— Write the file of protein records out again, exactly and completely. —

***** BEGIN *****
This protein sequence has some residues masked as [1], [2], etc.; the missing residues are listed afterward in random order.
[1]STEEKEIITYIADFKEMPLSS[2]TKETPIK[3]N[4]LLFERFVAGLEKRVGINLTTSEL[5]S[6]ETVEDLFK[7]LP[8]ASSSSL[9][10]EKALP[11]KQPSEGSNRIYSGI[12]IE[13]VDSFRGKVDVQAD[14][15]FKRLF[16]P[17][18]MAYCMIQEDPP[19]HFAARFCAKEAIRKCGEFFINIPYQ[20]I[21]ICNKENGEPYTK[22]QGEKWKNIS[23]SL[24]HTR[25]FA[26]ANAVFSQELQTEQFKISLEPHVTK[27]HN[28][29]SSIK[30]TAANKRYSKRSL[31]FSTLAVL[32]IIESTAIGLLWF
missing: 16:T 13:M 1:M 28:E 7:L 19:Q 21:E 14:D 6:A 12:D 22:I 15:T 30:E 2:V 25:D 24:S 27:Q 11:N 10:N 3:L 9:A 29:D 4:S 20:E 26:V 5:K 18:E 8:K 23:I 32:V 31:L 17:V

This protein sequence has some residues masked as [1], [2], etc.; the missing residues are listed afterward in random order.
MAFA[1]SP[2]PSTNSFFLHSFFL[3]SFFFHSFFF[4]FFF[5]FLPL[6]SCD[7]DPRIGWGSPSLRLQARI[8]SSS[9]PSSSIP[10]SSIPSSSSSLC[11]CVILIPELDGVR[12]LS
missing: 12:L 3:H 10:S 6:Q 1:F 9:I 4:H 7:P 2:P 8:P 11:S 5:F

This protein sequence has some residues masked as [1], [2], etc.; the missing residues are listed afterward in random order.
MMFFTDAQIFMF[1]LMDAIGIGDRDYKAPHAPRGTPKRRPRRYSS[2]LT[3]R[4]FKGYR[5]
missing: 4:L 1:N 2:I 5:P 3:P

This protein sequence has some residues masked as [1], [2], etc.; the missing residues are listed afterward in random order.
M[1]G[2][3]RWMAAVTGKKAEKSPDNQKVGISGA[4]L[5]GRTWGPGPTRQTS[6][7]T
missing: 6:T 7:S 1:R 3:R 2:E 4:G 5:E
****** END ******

This protein sequence has some residues masked as [1], [2], etc.; the missing residues are listed afterward in random order.
[1]STEEKEIITYIADFKEMPLSS[2]TKETPIK[3]N[4]LLFERFVAGLEKRVGINLTTSEL[5]S[6]ETVEDLFK[7]LP[8]ASSSSL[9][10]EKALP[11]KQPSEGSNRIYSGI[12]IE[13]VDSFRGKVDVQAD[14][15]FKRLF[16]P[17][18]MAYCMIQEDPP[19]HFAARFCAKEAIRKCGEFFINIPYQ[20]I[21]ICNKENGEPYTK[22]QGEKWKNIS[23]SL[24]HTR[25]FA[26]ANAVFSQELQTEQFKISLEPHVTK[27]HN[28][29]SSIK[30]TAANKRYSKRSL[31]FSTLAVL[32]IIESTAIGLLWF
missing: 16:T 13:M 1:M 28:E 7:L 19:Q 21:E 14:D 6:A 12:D 22:I 15:T 30:E 2:V 25:D 24:S 27:Q 11:N 10:N 3:L 9:A 29:D 4:S 20:E 26:V 5:K 18:E 8:K 23:I 32:V 31:L 17:V

This protein sequence has some residues masked as [1], [2], etc.; the missing residues are listed afterward in random order.
MAFA[1]SP[2]PSTNSFFLHSFFL[3]SFFFHSFFF[4]FFF[5]FLPL[6]SCD[7]DPRIGWGSPSLRLQARI[8]SSS[9]PSSSIP[10]SSIPSSSSSLC[11]CVILIPELDGVR[12]LS
missing: 12:L 3:H 10:S 6:Q 1:F 9:I 4:H 7:P 2:P 8:P 11:S 5:F

This protein sequence has some residues masked as [1], [2], etc.; the missing residues are listed afterward in random order.
MMFFTDAQIFMF[1]LMDAIGIGDRDYKAPHAPRGTPKRRPRRYSS[2]LT[3]R[4]FKGYR[5]
missing: 4:L 1:N 2:I 5:P 3:P

This protein sequence has some residues masked as [1], [2], etc.; the missing residues are listed afterward in random order.
M[1]G[2][3]RWMAAVTGKKAEKSPDNQKVGISGA[4]L[5]GRTWGPGPTRQTS[6][7]T
missing: 6:T 7:S 1:R 3:R 2:E 4:G 5:E